These serious offenses include but are not limited to:
- Homicide: This is one of the most serious crimes a juvenile can commit. If a juvenile is charged with homicide, they are almost always tried as an adult.
- Robbery: Particularly, if the robbery involves a deadly weapon, it is seen as a severe offense that may warrant a trial in adult court.
- Sexual assault: Depending on the severity of the assault, the juvenile could be tried as an adult for this serious offense.
- Aggravated assault: If the assault resulted in serious bodily harm or involved a deadly weapon, the juvenile could be charged as an adult.
It's important to note that while these crimes constitute serious offenses, the decision to try a juvenile as an adult is not taken lightly. The court weighs various factors and considers whether the resources of the juvenile court system are adequate for the rehabilitation of the juvenile and protection of the public.
The Role of Age and Criminal History in Juvenile Trials
Age and criminal history play pivotal roles in determining whether a juvenile will be tried as an adult or not. A juvenile's age can significantly influence the court's decision, as younger individuals are often viewed as more amenable to rehabilitation compared to older ones. The court also recognizes that younger individuals often lack the maturity and understanding of the consequences of their actions, which is a critical consideration in decisions regarding transfers to adult court.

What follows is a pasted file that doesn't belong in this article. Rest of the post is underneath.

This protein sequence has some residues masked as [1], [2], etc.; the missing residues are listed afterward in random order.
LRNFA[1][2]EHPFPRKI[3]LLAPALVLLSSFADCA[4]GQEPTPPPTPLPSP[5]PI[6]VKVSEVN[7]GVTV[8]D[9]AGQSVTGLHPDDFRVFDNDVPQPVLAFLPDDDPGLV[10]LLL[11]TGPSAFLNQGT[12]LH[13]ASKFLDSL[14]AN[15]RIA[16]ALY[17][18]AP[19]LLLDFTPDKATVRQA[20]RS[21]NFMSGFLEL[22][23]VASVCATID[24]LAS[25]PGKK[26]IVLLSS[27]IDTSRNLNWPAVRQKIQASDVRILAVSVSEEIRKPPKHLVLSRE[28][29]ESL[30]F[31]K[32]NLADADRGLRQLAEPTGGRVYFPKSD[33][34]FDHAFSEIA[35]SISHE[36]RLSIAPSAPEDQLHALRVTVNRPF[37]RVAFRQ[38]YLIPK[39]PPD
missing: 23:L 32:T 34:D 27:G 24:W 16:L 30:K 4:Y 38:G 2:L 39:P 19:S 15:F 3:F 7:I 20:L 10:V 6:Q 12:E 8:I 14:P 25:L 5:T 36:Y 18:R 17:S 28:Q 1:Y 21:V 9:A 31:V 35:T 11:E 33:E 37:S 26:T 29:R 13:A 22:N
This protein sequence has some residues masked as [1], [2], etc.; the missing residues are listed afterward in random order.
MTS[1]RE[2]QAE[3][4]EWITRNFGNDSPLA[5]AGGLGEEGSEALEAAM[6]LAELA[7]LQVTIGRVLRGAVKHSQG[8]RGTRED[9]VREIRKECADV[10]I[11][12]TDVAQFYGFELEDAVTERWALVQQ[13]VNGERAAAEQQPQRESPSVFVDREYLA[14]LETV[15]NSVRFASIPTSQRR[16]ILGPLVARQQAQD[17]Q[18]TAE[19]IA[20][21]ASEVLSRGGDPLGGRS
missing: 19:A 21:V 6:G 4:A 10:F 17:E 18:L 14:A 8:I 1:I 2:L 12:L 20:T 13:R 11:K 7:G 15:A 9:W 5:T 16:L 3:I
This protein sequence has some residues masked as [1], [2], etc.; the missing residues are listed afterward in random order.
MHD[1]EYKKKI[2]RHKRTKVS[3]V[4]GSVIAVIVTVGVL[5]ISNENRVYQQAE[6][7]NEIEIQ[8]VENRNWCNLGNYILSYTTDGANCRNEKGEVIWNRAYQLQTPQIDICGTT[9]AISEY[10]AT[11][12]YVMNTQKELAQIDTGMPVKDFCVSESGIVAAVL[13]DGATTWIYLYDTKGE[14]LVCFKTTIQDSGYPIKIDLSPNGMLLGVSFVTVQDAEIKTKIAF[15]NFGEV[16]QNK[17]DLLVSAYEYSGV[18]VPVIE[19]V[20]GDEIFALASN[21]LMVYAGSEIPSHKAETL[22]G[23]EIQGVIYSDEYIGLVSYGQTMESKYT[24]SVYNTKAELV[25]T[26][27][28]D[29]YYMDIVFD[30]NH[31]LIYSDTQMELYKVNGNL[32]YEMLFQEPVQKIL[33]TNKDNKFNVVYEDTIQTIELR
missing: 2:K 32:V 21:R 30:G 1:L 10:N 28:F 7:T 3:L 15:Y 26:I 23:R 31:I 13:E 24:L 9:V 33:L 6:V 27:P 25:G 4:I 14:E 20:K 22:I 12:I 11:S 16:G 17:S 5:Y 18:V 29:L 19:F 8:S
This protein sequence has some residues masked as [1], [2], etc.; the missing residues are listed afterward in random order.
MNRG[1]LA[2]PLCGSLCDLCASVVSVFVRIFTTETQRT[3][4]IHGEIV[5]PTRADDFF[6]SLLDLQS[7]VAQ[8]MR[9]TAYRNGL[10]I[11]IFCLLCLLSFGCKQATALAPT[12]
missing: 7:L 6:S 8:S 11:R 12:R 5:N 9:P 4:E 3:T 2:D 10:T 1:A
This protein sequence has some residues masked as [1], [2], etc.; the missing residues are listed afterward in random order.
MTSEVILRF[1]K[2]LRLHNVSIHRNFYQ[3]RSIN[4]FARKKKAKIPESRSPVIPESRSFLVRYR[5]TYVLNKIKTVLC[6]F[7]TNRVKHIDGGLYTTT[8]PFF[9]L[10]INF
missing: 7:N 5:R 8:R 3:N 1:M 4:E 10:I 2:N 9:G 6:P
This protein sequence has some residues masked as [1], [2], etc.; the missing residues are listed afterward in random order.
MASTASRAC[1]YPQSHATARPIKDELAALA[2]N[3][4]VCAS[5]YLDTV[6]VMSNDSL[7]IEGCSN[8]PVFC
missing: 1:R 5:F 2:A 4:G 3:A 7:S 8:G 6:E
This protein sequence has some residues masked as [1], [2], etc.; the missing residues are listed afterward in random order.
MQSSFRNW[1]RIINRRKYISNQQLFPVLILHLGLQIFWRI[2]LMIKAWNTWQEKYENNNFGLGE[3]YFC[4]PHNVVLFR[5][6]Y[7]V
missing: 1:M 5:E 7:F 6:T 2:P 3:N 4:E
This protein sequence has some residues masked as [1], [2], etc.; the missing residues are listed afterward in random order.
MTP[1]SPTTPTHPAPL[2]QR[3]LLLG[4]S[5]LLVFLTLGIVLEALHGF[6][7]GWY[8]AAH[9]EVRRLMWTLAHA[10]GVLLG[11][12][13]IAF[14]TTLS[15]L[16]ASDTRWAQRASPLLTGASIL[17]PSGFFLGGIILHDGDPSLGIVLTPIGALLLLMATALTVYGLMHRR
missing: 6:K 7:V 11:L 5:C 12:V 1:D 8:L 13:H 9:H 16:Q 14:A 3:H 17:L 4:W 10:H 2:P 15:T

Regarding criminal history, repeat offenders are more likely to be considered for adult court, especially if previous rehabilitation efforts were unsuccessful. A pattern of persistent offending suggests that the juvenile might benefit more from the intensive interventions available in the adult system. If previous attempts to rehabilitate the juvenile within the juvenile system were not successful, this could lead to consideration for adult court.
Protecting Your Child's Future
If your child is facing serious charges and there is a possibility of their case being transferred to adult court, it's crucial to seek immediate legal assistance. An experienced criminal defense attorney can provide invaluable guidance and representation, advocating for your child's rights and arguing for rehabilitation over punishment. They can challenge the prosecution's request for a waiver to adult court or request a decertification hearing with the goal of having the case moved back to the juvenile system.
At Scaringi Law, our experienced juvenile crime attorneys can help in building a strong defense that takes into account your child's age, maturity, mental state, and potential for change. We can also present evidence of your child's positive attributes and achievements to demonstrate their capability for rehabilitation and argue that the resources of the juvenile justice system can adequately address your child's needs.
We understand the gravity of these cases and are committed to protecting your child's future. If you find yourself in this difficult situation, don't hesitate to contact us online or call us at (717) 775-7195 for a confidential consultation.